Normally I really hate the villain, but I had trouble hating Shere Kahn. Before you think I’m terrible, let me explain. I love tigers. I’ve loved tigers for a very long time. I even have a tiger friend at the Indianapolis Zoo; he comes to the edge of the enclosure and we stare into each other’s eyes every time I visit (James didn’t look like he believed me at first, but then he witnessed it so he can attest for my tiger friend. Whom, I’m sure, would not eat me if given the opportunity.) I love the character of Raja in Aladdin and still want a pet tiger because of that movie. I LOVE tigers (and tigger, too!). So having a tiger as a villain just wasn’t working for me.
            On top of that, the tiger wants to kill Mowgli such that Mowgli doesn’t grow into a tiger-hunting man. Man is the real villain in the film, as man hunted the tigers and gave Shere Kahn the motive to kill Mowgli. It’s really just self-preservation. And Mowgli is a bit of an entitled whiney brat, so there’s that. (Of course I’m not wishing Mowgli had died; but he could have been less annoying).
            On the topic of Mowgli, he’s a very disappointing character. He doesn’t learn anything about his experiences. He gets into trouble with every animal he encounters, save Baloo and Bagheera. The monkeys, the elephants, the snake…the vultures are nice to him, though. Baloo nearly dies saving Mowgli, and not thirty seconds later Mowgli is distracted and follows home the first girl to make goo-goo eyes at him. He abandons his friends for a girl. He abandons his principles for a girl. I just spent over an hour watching him fight to stay in the jungle (without thanking his wolf-parents, by the way—he didn’t even try to go back to them. Just walked away and whined about having to leave the forest), then his friend saves his life so he can stay in the jungle, and what does Mowgli do? Completely forget about his friends and his complete unwillingness to leave the jungle and follow a girl to the man-village. Ugh.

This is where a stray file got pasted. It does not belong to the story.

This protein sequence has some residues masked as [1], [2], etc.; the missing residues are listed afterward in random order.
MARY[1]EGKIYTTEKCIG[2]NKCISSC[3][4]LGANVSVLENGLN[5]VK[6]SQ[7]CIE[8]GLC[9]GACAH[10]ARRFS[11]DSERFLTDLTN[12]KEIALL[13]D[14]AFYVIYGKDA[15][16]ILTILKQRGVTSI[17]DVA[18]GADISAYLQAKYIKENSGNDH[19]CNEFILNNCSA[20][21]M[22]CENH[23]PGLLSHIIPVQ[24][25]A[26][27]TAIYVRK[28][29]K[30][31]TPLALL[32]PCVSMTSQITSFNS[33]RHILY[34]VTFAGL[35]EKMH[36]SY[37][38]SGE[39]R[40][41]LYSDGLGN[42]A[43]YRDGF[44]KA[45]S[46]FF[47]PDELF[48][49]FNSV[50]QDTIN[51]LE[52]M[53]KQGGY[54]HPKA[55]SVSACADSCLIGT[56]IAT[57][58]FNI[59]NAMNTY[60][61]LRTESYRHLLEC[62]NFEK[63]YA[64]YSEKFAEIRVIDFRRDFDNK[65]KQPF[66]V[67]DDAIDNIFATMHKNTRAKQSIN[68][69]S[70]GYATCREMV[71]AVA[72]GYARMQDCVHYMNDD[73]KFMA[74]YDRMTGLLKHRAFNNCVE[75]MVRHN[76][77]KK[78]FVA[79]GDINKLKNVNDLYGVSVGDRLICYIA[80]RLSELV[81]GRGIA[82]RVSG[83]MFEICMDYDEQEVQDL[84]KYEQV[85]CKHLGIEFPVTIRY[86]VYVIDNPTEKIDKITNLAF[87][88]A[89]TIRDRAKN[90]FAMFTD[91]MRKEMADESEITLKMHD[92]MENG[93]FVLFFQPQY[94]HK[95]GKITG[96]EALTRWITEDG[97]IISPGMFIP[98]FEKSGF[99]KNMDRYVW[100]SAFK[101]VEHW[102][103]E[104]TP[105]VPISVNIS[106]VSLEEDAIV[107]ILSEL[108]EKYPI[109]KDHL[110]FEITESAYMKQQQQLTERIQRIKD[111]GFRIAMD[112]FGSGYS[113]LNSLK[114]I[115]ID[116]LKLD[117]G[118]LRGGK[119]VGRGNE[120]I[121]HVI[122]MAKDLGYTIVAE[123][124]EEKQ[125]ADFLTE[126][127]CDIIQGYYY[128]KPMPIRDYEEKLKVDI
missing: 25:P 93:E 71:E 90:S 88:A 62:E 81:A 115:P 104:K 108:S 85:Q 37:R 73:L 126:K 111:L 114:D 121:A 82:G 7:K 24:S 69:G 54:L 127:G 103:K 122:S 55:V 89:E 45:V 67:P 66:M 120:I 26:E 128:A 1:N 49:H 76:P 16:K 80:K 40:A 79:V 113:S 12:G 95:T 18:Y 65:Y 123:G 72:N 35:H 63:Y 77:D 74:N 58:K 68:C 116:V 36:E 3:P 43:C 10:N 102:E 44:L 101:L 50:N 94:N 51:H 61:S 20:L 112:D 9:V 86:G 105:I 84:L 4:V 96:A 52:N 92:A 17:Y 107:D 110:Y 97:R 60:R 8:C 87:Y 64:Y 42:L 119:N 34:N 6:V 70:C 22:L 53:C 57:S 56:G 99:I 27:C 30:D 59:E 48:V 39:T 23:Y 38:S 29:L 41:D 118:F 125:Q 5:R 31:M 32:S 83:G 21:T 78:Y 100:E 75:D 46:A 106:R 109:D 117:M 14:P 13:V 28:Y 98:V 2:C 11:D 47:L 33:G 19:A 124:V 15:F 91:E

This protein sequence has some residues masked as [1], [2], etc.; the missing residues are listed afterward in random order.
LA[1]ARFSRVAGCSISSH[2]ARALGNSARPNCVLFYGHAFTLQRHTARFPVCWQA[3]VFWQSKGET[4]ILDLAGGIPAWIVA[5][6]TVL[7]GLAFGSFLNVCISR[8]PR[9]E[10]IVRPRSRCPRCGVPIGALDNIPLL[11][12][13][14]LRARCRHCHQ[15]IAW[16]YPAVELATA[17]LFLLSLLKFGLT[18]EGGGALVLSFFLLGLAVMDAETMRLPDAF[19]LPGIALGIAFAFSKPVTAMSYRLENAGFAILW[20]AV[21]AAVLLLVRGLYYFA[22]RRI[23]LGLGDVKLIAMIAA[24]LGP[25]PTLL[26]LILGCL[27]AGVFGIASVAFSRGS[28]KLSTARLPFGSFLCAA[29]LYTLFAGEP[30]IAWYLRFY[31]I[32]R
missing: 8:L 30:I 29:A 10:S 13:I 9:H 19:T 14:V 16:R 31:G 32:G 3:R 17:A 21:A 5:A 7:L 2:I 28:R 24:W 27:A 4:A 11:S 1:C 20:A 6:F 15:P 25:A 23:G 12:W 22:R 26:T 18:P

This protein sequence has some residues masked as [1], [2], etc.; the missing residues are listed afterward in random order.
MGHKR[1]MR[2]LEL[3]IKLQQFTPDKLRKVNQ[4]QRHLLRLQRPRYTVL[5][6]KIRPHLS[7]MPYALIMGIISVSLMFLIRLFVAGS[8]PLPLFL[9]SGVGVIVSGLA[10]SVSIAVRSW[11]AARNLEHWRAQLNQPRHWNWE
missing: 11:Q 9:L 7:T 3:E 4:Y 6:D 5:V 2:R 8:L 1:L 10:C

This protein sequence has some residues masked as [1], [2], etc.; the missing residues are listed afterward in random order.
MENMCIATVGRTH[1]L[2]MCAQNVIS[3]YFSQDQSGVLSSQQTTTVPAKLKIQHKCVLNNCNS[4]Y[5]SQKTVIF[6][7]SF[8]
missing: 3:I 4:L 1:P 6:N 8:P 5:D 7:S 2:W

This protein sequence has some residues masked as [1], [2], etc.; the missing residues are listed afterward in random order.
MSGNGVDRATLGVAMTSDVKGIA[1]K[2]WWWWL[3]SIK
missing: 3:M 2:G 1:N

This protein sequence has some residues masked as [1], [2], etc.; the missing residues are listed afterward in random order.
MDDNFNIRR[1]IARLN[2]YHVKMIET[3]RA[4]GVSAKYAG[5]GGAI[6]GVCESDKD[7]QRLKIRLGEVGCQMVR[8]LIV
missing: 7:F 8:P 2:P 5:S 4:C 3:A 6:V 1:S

On the plus side, I love Bagheera. He’s kind of the Jiminy Cricket-redeeming-character of the film. He may say he’s wiped his hands (paws?) of Mowgli and given him over to Baloo, but when Baloo cries for help with Mowgli, Bagheera rushes in to help save the day. I’m glad he gets what he wants, at least. And I’m glad he finally makes friends with Baloo—Baloo clearly needs a friend.